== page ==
Actors have many tools at their disposal when creating a character. Some are physical, like posture, wardrobe and makeup; some are emotional, like memories and lived experience. But when you’re working in an audio-only medium, you only have one avenue of expression: your voice.
So how do voiceover artists do it? What makes a voice sound “warm” or, even more abstract, “genuine” and “authentic”?
We spoke to six voiceover pros — some actors, some not — about the tricks of the trade they use to help listeners not just hear content, but experience and retain it. (*You can also listen to a voiced version of this article with samples of each source’s VO here.)
Mike Campobasso, voice actor
Campobasso’s voice career so far includes animated work, voices for video and slot machine games, radio spots, instructional videos and more. Voicing everything from Batman’s computer in a Playstation game, to Prince Charming, to the sunglasses emoji, his speciality lies in being a chameleon.
Biggest challenge: Doing the voice of Leonidas for a Spartan warrior game for a slot machine.
“I was in this recording studio and there was a lot of yelling and giving orders since I was the leader of this army,” Campobasso says. “Around me physically, it’s just the microphone and the booth with the audio engineer behind it. So in my mind, I put myself on the battlefield in front of an army of thousands with a shield and sword.”
Tricks of the trade:
For animated work, Campobasso says seeing the artwork for the character is a huge help in informing his read, since different bodies produce very different voices. He also says constant practice, whether through roles in film and theater productions or acting classes, is essential for accumulating useful experiences you can leverage later on.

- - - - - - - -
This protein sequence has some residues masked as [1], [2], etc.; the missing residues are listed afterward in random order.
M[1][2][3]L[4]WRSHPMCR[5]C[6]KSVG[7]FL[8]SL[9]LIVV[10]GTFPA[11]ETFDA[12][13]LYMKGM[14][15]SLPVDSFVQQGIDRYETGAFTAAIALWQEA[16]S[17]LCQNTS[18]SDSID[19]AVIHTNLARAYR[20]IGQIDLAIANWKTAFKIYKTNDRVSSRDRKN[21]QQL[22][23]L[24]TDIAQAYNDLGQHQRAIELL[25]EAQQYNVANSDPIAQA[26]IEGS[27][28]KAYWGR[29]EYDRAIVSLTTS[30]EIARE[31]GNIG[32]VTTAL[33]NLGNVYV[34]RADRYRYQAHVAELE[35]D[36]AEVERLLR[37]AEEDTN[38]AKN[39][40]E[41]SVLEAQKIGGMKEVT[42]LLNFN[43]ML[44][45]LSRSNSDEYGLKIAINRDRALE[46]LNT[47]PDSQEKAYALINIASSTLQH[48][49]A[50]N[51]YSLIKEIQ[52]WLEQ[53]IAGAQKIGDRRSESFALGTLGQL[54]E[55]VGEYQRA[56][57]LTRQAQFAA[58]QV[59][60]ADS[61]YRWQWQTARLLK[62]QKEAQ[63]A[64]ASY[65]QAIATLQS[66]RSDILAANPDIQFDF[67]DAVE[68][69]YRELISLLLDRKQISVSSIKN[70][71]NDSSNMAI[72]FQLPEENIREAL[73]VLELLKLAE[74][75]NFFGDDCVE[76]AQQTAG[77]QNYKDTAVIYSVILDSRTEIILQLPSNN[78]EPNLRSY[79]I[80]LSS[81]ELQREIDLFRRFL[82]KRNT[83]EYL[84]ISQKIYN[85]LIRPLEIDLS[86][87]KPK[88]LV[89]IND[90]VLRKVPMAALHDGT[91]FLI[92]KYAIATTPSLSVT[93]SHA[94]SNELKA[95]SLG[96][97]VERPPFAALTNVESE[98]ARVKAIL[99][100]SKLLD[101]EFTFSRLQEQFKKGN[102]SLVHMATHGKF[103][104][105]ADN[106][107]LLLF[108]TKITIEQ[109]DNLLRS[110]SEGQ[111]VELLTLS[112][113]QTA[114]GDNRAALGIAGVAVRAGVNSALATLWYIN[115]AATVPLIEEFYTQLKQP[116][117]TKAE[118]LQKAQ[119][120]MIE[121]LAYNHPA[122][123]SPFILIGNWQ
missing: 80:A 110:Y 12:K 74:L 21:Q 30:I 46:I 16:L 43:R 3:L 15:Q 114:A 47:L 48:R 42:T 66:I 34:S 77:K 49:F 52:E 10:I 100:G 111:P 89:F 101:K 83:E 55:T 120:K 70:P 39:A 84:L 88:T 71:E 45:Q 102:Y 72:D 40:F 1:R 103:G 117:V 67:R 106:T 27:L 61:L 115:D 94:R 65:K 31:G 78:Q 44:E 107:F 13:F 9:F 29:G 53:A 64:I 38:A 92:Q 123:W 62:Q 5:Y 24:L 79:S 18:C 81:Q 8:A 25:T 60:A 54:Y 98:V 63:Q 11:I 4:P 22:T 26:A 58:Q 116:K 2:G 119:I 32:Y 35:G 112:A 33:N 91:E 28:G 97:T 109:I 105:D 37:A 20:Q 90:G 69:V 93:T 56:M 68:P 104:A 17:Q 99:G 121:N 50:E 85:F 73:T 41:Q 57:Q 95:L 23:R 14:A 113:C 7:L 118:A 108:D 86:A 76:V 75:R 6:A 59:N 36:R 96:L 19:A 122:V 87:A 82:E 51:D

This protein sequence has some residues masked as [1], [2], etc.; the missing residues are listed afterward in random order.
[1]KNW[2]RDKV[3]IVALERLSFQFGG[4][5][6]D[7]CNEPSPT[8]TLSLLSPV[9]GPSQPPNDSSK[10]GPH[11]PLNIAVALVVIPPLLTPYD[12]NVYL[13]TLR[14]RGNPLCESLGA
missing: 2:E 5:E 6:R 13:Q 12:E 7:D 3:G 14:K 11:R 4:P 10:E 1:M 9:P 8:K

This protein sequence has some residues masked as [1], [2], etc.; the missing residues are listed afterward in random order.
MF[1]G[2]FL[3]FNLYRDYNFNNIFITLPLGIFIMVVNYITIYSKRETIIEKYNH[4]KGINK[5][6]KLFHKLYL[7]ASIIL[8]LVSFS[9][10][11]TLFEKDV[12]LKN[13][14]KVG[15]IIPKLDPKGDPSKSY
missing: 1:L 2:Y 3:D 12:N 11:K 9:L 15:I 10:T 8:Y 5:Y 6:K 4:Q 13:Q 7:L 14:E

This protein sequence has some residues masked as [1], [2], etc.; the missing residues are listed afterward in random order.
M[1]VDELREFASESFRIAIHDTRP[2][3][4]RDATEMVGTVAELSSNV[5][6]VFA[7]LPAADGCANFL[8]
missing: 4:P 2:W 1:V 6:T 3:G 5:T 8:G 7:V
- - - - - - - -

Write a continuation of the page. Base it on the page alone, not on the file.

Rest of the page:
“Anything that can help exercise that muscle, not only physically with the voice, but to help generate the sometimes outlandish characters you play, helps make you a better voice artist.”
Michele Borders Henry, voiceover artist
Borders Henry’s niche is narrating virtual tours of real estate listings. That, and moms. “I get a lot of moms,” she laughs.
She came to voiceover later in life driven by a latent interest in the craft and her son’s suggestion years before when she read Harry Potter to him that she should try it. As a voice artist without an acting background, her approach is to always be a version of herself.
When working on a challenging script, Borders Henry says:
“If I’m having trouble, it helps to imagine a specific person I’m talking to. My voice coach would always ask, ‘Who are you? Who are you talking to?’ and sometimes she’d ask, ‘What happened before this?’”
Her biggest trick of the trade is finding a way to relate to the material.
“Today I got a project that’s related to cancer. It’s not a character, but it’s about a mood. They want a voice that’s smooth and comforting at the same time. I can imagine what they would need because I think, ‘What would I need to hear in that situation?’”
Colin Watts, narrator
Colin Watts’ first foray into voiceover was in a training program years ago for the BBC. “I didn’t like it at all. Everything sounded so proper. It was all the Queen’s English, every ‘T’ had to be proper.”
Today, Watts says the landscape of voiceover has shifted to a preference for a little more conversation, a little less diction.
He works on audio books, e-learning modules, automated phone menus and even a narration for BBC Earth. “Now it’s kind of cool to sound more like the everyman,” Watts says.
“You have to consider what a character looks like and how they perceive the world and try to mimic that. I’m doing an audiobook about politics in the UK and there’s lots of funny, very flamboyant characters. So I went back to the author to ask what he had in mind. He told me to consider their job at the company, where they live, and I used that to help create different types of sounds for each person.”